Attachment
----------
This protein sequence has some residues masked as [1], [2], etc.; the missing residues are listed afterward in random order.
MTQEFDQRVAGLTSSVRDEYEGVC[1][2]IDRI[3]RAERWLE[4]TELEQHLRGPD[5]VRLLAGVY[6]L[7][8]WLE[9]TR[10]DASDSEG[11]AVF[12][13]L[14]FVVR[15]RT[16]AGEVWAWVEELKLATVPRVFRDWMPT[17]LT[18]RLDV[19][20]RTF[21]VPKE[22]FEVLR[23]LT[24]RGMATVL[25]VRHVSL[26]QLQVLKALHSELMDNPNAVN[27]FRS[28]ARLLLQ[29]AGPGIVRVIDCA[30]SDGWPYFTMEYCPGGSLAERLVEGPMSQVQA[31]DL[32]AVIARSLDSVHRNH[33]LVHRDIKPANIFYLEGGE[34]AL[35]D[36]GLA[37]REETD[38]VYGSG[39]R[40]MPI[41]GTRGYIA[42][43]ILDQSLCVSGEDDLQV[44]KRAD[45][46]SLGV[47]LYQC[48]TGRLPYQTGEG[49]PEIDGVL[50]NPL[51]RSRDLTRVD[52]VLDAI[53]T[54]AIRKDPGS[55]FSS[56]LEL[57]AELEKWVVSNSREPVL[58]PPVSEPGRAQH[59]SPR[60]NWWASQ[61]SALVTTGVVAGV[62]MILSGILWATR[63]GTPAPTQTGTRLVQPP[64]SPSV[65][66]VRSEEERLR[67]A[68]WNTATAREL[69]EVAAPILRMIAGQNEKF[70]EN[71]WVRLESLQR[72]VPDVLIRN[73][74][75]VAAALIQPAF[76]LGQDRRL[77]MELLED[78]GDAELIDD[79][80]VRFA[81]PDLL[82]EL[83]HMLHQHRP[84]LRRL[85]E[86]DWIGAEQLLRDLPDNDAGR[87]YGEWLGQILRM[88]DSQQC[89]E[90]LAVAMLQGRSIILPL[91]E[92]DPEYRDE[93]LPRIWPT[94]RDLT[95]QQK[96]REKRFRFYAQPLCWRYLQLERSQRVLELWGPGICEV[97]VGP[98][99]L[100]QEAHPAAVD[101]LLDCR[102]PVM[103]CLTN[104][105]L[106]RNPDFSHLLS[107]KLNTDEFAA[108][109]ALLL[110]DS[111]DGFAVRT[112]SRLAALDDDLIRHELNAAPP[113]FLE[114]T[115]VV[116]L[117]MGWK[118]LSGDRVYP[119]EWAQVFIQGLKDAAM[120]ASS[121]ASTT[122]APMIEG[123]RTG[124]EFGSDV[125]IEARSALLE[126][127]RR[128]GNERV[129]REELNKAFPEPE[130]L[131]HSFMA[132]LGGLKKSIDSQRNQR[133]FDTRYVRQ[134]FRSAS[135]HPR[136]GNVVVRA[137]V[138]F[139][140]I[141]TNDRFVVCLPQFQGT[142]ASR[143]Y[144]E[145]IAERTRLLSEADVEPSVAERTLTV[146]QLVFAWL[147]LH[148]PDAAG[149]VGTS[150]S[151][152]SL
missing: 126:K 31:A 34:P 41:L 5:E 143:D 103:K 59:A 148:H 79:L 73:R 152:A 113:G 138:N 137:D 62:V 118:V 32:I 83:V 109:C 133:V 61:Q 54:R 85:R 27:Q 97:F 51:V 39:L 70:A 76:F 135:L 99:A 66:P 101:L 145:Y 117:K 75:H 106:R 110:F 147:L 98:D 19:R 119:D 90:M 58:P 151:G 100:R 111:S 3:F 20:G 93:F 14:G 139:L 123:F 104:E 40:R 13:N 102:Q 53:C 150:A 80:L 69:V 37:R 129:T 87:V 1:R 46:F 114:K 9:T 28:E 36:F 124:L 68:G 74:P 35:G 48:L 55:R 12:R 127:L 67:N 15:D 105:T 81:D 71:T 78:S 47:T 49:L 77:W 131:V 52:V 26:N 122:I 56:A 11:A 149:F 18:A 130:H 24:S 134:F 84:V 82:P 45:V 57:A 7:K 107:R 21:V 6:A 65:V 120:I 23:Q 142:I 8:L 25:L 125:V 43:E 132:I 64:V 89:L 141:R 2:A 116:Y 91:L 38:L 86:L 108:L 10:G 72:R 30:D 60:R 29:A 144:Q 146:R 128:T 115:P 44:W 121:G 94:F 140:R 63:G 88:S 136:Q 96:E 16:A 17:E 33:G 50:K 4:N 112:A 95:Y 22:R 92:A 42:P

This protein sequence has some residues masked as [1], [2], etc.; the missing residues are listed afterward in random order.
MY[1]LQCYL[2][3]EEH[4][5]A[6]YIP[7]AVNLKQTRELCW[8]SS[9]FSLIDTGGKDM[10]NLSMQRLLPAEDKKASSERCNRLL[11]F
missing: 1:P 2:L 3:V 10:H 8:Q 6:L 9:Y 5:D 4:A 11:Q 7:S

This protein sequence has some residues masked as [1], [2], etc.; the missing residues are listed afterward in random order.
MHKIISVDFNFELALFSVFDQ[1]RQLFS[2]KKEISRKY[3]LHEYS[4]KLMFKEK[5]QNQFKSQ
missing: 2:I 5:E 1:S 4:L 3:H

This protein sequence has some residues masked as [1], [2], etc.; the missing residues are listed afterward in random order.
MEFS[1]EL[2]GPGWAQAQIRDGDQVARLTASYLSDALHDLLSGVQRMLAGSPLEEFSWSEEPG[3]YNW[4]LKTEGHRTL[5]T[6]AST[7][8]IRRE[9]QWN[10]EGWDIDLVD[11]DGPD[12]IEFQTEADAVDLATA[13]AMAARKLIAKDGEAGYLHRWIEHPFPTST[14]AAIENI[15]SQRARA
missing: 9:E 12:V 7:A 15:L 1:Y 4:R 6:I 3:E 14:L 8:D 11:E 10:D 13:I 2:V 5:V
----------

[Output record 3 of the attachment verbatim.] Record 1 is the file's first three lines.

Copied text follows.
This protein sequence has some residues masked as [1], [2], etc.; the missing residues are listed afterward in random order.
MHKIISVDFNFELALFSVFDQ[1]RQLFS[2]KKEISRKY[3]LHEYS[4]KLMFKEK[5]QNQFKSQ
missing: 2:I 5:E 1:S 4:L 3:H